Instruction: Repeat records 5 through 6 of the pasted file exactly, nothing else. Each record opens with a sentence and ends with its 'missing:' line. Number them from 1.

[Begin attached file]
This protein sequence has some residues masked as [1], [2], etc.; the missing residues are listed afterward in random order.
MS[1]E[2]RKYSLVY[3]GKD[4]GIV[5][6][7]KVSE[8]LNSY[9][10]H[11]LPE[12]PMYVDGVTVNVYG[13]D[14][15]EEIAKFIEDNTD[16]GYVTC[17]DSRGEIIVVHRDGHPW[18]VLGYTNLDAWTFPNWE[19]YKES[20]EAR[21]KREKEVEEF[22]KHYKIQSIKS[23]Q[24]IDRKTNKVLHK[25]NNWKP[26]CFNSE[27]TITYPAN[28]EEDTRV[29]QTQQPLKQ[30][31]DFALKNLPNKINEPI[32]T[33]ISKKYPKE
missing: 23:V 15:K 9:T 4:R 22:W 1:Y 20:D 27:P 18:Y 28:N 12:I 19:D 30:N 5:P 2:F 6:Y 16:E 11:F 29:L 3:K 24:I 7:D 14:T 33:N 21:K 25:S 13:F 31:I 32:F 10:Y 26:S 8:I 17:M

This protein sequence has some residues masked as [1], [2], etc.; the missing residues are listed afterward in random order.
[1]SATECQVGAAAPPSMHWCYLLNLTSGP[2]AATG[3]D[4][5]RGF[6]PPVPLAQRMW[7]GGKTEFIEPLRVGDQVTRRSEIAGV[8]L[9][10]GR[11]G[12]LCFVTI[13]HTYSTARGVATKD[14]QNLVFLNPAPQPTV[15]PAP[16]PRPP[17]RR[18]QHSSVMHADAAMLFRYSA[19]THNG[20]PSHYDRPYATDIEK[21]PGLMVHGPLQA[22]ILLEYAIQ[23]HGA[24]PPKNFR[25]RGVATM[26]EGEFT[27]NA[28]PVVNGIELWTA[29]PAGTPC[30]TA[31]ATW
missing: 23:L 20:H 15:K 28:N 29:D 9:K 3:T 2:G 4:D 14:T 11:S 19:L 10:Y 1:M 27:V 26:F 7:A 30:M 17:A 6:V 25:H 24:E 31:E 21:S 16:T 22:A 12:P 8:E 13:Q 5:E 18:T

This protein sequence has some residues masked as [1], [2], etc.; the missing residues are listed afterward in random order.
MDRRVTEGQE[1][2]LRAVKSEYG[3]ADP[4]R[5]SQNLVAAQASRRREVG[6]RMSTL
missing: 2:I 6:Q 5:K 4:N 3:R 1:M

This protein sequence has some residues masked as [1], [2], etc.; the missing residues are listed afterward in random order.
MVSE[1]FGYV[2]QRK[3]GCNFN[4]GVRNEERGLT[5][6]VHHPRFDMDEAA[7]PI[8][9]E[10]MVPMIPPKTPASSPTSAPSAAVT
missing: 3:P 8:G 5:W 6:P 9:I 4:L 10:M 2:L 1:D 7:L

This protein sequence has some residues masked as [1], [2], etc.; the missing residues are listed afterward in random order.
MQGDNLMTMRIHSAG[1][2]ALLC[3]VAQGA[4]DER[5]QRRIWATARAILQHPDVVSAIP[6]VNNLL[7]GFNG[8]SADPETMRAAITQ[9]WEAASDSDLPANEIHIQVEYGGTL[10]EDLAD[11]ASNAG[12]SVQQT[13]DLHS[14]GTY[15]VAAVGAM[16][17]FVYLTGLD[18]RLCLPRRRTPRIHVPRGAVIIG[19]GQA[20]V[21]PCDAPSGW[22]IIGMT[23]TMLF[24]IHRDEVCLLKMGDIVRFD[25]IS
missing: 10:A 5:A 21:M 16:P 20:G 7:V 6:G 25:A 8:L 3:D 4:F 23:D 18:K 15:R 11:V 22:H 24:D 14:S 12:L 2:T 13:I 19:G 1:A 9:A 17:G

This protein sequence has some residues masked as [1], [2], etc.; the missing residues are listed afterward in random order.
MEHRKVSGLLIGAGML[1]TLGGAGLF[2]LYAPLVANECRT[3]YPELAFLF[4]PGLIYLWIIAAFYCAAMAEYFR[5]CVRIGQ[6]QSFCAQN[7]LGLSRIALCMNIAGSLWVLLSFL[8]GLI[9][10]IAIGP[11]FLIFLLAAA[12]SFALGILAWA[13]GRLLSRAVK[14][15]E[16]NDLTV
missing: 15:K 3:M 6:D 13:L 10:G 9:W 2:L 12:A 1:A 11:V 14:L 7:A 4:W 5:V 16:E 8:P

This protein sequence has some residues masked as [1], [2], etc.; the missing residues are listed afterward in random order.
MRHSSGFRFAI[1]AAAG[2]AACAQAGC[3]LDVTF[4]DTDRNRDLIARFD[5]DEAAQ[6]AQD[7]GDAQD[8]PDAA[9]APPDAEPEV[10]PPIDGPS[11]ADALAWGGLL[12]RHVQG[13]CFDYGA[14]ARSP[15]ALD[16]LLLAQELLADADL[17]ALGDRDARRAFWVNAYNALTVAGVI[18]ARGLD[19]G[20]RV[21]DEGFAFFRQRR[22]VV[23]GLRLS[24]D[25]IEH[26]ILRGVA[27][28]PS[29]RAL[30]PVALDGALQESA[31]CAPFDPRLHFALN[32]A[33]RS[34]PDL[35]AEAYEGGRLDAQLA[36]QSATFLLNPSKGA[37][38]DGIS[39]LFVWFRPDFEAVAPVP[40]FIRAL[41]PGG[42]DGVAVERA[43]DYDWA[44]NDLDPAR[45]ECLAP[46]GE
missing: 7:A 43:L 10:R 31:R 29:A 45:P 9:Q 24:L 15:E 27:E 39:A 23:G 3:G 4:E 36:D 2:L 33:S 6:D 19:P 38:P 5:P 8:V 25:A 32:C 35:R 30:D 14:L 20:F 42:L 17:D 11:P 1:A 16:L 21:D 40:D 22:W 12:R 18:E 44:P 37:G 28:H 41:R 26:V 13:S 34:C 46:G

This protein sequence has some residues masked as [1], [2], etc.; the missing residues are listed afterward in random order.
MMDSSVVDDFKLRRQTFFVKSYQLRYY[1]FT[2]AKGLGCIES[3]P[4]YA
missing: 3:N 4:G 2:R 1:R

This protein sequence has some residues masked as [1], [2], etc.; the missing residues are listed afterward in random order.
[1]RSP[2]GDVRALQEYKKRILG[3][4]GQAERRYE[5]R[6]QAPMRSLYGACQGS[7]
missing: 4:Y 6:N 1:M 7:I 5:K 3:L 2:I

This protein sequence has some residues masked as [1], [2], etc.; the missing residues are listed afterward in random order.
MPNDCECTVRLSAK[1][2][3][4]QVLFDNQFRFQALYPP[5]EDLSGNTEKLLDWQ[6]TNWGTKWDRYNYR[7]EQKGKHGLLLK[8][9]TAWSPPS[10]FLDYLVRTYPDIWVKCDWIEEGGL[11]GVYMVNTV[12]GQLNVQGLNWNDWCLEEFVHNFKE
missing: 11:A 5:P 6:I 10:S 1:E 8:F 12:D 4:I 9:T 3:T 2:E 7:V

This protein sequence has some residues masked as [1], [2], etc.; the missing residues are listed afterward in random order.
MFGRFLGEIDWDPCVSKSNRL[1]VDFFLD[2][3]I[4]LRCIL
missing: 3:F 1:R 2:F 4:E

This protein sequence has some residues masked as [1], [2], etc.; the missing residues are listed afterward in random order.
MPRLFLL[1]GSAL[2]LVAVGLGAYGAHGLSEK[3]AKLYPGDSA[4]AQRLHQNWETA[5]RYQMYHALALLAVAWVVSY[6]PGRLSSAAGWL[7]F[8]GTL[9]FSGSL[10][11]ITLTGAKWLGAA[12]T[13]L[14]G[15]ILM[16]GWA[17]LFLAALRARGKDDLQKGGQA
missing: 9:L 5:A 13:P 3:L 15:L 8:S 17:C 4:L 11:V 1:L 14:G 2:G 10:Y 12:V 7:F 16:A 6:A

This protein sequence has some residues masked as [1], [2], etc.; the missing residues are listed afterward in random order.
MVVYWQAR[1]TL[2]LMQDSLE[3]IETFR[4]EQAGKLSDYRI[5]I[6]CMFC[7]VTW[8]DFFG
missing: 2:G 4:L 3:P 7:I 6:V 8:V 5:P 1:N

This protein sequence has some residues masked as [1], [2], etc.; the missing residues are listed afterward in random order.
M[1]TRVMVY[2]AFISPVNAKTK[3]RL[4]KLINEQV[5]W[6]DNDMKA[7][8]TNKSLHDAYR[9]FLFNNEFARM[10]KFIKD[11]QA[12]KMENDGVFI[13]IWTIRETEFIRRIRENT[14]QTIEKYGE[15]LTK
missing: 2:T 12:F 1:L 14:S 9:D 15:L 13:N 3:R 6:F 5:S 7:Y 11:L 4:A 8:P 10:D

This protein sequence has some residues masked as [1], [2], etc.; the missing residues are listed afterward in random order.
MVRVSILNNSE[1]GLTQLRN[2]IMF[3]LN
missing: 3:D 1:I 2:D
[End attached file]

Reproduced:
This protein sequence has some residues masked as [1], [2], etc.; the missing residues are listed afterward in random order.
MQGDNLMTMRIHSAG[1][2]ALLC[3]VAQGA[4]DER[5]QRRIWATARAILQHPDVVSAIP[6]VNNLL[7]GFNG[8]SADPETMRAAITQ[9]WEAASDSDLPANEIHIQVEYGGTL[10]EDLAD[11]ASNAG[12]SVQQT[13]DLHS[14]GTY[15]VAAVGAM[16][17]FVYLTGLD[18]RLCLPRRRTPRIHVPRGAVIIG[19]GQA[20]V[21]PCDAPSGW[22]IIGMT[23]TMLF[24]IHRDEVCLLKMGDIVRFD[25]IS
missing: 10:A 5:A 21:M 16:P 20:G 7:V 6:G 25:A 8:L 3:D 4:F 23:D 18:K 15:R 11:V 22:H 24:D 14:S 12:L 2:T 13:I 19:G 1:A 9:A 17:G

This protein sequence has some residues masked as [1], [2], etc.; the missing residues are listed afterward in random order.
MEHRKVSGLLIGAGML[1]TLGGAGLF[2]LYAPLVANECRT[3]YPELAFLF[4]PGLIYLWIIAAFYCAAMAEYFR[5]CVRIGQ[6]QSFCAQN[7]LGLSRIALCMNIAGSLWVLLSFL[8]GLI[9][10]IAIGP[11]FLIFLLAAA[12]SFALGILAWA[13]GRLLSRAVK[14][15]E[16]NDLTV
missing: 15:K 3:M 6:D 13:L 10:G 9:W 2:L 12:A 1:A 11:V 14:L 7:A 4:W 5:V 16:E 8:P